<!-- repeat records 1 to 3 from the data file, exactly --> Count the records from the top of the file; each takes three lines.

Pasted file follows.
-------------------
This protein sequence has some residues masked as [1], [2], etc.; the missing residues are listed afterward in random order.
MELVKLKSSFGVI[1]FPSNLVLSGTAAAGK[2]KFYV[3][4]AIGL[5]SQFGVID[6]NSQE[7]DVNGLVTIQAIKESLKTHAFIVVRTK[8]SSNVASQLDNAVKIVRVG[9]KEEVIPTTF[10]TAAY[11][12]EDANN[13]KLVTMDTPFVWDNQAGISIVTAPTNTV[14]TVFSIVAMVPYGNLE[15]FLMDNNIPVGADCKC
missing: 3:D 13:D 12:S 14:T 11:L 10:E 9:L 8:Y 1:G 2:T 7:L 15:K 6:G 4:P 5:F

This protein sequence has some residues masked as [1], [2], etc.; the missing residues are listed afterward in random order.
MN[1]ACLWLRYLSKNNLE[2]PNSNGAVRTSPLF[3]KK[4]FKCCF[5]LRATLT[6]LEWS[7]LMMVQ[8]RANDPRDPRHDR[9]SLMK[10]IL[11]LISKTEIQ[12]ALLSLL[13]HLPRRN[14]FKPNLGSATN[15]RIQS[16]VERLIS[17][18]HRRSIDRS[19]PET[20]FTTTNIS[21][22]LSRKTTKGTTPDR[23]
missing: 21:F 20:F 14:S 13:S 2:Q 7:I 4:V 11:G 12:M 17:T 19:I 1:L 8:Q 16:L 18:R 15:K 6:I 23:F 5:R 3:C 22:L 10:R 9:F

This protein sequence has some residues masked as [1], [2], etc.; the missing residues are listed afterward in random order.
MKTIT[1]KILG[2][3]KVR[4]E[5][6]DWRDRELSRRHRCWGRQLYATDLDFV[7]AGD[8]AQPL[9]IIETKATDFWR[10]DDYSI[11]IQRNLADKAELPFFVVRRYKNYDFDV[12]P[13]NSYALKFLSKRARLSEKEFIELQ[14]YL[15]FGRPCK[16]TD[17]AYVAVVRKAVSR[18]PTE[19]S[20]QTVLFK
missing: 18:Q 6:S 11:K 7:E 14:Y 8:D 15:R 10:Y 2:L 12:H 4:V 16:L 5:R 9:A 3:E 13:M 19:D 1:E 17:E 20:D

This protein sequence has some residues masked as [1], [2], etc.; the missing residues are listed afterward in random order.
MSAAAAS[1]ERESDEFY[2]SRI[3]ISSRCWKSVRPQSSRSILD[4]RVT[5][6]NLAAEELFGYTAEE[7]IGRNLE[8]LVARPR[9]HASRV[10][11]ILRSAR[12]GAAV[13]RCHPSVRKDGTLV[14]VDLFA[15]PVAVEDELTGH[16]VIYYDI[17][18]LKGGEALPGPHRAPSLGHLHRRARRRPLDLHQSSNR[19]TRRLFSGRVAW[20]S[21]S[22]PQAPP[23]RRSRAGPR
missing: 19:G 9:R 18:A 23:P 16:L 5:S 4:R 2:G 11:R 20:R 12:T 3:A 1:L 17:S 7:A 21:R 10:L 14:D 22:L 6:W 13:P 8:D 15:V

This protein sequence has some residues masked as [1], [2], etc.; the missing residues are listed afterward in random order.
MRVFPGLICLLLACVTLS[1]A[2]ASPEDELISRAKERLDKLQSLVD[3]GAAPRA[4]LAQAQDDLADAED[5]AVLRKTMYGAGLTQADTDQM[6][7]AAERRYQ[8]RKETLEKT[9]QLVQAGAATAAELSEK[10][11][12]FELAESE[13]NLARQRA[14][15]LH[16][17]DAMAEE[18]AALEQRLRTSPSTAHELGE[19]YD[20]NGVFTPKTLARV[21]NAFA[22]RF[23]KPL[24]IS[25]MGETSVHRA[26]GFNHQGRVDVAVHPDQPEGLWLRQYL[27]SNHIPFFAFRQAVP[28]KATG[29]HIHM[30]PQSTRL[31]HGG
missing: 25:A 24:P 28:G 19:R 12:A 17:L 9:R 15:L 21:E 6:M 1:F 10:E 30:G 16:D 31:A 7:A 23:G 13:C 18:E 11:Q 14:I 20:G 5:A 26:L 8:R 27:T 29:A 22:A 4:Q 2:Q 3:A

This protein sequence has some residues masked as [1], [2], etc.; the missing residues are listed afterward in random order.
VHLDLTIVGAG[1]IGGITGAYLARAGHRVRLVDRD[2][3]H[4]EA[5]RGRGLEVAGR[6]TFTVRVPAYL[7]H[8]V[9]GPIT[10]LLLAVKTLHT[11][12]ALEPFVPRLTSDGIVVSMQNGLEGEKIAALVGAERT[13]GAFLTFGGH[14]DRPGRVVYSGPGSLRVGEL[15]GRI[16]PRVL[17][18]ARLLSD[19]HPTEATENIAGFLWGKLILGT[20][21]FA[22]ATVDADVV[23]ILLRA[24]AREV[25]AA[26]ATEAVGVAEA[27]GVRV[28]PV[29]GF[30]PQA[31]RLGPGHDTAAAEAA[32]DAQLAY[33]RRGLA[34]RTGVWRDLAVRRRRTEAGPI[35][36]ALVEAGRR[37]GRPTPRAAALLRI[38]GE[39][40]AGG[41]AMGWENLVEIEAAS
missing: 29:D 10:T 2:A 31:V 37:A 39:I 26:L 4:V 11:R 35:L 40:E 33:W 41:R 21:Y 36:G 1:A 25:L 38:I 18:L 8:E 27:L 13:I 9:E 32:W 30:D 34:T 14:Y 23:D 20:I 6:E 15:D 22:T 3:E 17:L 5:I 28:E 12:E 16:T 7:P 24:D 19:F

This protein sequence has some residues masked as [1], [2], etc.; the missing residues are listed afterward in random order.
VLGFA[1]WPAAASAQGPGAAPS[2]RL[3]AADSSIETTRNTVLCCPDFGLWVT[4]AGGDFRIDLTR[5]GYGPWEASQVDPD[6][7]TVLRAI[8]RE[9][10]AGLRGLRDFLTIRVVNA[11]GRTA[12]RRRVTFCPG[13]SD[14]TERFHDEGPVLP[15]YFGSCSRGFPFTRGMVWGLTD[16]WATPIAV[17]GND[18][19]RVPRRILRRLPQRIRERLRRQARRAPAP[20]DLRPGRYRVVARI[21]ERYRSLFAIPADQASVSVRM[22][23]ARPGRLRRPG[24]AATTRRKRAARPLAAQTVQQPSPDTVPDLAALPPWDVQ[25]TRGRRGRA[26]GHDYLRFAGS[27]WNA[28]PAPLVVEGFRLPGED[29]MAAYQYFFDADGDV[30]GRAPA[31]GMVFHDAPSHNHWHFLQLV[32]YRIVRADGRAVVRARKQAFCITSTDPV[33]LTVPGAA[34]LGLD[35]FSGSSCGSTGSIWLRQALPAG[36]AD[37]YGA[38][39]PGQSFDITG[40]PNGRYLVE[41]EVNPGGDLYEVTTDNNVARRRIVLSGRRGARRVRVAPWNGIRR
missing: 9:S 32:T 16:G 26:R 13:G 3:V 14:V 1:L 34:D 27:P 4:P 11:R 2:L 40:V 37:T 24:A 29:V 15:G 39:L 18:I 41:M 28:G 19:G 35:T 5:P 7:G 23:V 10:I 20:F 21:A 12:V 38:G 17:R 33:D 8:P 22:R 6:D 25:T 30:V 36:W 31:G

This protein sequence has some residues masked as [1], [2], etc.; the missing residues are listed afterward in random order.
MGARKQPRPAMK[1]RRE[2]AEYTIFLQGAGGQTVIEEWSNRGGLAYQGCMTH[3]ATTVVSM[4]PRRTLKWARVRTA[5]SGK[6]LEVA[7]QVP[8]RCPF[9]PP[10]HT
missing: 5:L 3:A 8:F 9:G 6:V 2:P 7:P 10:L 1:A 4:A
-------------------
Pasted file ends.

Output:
This protein sequence has some residues masked as [1], [2], etc.; the missing residues are listed afterward in random order.
MELVKLKSSFGVI[1]FPSNLVLSGTAAAGK[2]KFYV[3][4]AIGL[5]SQFGVID[6]NSQE[7]DVNGLVTIQAIKESLKTHAFIVVRTK[8]SSNVASQLDNAVKIVRVG[9]KEEVIPTTF[10]TAAY[11][12]EDANN[13]KLVTMDTPFVWDNQAGISIVTAPTNTV[14]TVFSIVAMVPYGNLE[15]FLMDNNIPVGADCKC
missing: 3:D 13:D 12:S 14:T 11:L 10:E 9:L 8:Y 1:G 2:T 7:L 15:K 6:G 4:P 5:F

This protein sequence has some residues masked as [1], [2], etc.; the missing residues are listed afterward in random order.
MN[1]ACLWLRYLSKNNLE[2]PNSNGAVRTSPLF[3]KK[4]FKCCF[5]LRATLT[6]LEWS[7]LMMVQ[8]RANDPRDPRHDR[9]SLMK[10]IL[11]LISKTEIQ[12]ALLSLL[13]HLPRRN[14]FKPNLGSATN[15]RIQS[16]VERLIS[17][18]HRRSIDRS[19]PET[20]FTTTNIS[21][22]LSRKTTKGTTPDR[23]
missing: 21:F 20:F 14:S 13:S 2:Q 7:I 4:V 11:G 12:M 17:T 19:I 1:L 8:Q 16:L 18:R 15:K 6:I 23:F 5:R 3:C 22:L 10:R 9:F

This protein sequence has some residues masked as [1], [2], etc.; the missing residues are listed afterward in random order.
MKTIT[1]KILG[2][3]KVR[4]E[5][6]DWRDRELSRRHRCWGRQLYATDLDFV[7]AGD[8]AQPL[9]IIETKATDFWR[10]DDYSI[11]IQRNLADKAELPFFVVRRYKNYDFDV[12]P[13]NSYALKFLSKRARLSEKEFIELQ[14]YL[15]FGRPCK[16]TD[17]AYVAVVRKAVSR[18]PTE[19]S[20]QTVLFK
missing: 18:Q 6:S 11:K 7:E 14:Y 8:D 15:R 10:Y 2:L 12:H 4:V 16:L 5:R 9:A 3:E 13:M 19:D 1:E 17:E 20:D